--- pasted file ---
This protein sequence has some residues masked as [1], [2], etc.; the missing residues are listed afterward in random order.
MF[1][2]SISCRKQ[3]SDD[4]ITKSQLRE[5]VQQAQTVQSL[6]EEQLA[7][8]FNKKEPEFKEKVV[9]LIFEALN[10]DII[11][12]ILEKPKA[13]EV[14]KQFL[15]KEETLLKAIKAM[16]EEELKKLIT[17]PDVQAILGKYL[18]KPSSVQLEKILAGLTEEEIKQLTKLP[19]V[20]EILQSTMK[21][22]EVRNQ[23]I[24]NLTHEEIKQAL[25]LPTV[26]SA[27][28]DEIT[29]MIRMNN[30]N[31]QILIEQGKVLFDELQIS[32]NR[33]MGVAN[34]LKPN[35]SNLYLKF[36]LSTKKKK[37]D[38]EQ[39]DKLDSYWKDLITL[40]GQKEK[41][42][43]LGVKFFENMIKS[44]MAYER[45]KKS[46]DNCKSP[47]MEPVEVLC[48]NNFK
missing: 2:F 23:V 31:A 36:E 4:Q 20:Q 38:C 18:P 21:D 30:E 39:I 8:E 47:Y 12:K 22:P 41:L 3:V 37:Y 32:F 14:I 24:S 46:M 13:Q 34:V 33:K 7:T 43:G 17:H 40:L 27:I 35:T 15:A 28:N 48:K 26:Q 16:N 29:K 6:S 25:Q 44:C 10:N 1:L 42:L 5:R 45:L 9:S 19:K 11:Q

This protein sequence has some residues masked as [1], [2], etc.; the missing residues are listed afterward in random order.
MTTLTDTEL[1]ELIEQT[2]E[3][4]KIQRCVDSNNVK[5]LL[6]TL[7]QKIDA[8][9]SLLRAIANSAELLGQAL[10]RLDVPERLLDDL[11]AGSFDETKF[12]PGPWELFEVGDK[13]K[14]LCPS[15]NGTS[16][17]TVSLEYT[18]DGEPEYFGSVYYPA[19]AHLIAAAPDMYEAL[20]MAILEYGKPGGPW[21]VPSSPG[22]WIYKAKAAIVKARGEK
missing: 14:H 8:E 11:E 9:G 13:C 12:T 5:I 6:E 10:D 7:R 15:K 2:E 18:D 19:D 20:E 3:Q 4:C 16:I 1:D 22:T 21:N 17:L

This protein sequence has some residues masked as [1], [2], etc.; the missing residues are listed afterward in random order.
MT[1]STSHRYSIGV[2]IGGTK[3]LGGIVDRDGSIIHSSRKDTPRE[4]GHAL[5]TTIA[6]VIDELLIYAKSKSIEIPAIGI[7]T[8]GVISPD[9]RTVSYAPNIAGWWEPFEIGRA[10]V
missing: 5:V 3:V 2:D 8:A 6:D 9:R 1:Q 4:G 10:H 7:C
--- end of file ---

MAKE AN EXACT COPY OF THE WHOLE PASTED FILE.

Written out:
This protein sequence has some residues masked as [1], [2], etc.; the missing residues are listed afterward in random order.
MF[1][2]SISCRKQ[3]SDD[4]ITKSQLRE[5]VQQAQTVQSL[6]EEQLA[7][8]FNKKEPEFKEKVV[9]LIFEALN[10]DII[11][12]ILEKPKA[13]EV[14]KQFL[15]KEETLLKAIKAM[16]EEELKKLIT[17]PDVQAILGKYL[18]KPSSVQLEKILAGLTEEEIKQLTKLP[19]V[20]EILQSTMK[21][22]EVRNQ[23]I[24]NLTHEEIKQAL[25]LPTV[26]SA[27][28]DEIT[29]MIRMNN[30]N[31]QILIEQGKVLFDELQIS[32]NR[33]MGVAN[34]LKPN[35]SNLYLKF[36]LSTKKKK[37]D[38]EQ[39]DKLDSYWKDLITL[40]GQKEK[41][42][43]LGVKFFENMIKS[44]MAYER[45]KKS[46]DNCKSP[47]MEPVEVLC[48]NNFK
missing: 2:F 23:V 31:A 36:E 4:Q 20:Q 38:C 18:P 21:D 30:E 39:I 8:E 47:Y 12:K 22:P 41:L 3:V 37:Y 32:F 14:I 24:S 46:M 13:Q 34:V 33:K 7:T 43:G 17:H 40:L 27:I 35:T 15:A 28:N 48:K 26:Q 16:N 29:K 6:S 25:Q 44:C 10:N 1:L 42:L 5:R 45:L 9:S 19:K 11:Q

This protein sequence has some residues masked as [1], [2], etc.; the missing residues are listed afterward in random order.
MTTLTDTEL[1]ELIEQT[2]E[3][4]KIQRCVDSNNVK[5]LL[6]TL[7]QKIDA[8][9]SLLRAIANSAELLGQAL[10]RLDVPERLLDDL[11]AGSFDETKF[12]PGPWELFEVGDK[13]K[14]LCPS[15]NGTS[16][17]TVSLEYT[18]DGEPEYFGSVYYPA[19]AHLIAAAPDMYEAL[20]MAILEYGKPGGPW[21]VPSSPG[22]WIYKAKAAIVKARGEK
missing: 14:H 8:E 11:E 9:G 13:C 12:T 5:I 6:E 10:D 7:R 15:K 2:E 18:D 19:D 20:E 3:Q 4:C 16:I 1:D 22:T 21:N 17:L

This protein sequence has some residues masked as [1], [2], etc.; the missing residues are listed afterward in random order.
MT[1]STSHRYSIGV[2]IGGTK[3]LGGIVDRDGSIIHSSRKDTPRE[4]GHAL[5]TTIA[6]VIDELLIYAKSKSIEIPAIGI[7]T[8]GVISPD[9]RTVSYAPNIAGWWEPFEIGRA[10]V
missing: 5:V 3:V 2:D 8:A 6:D 9:R 1:Q 4:G 10:H 7:C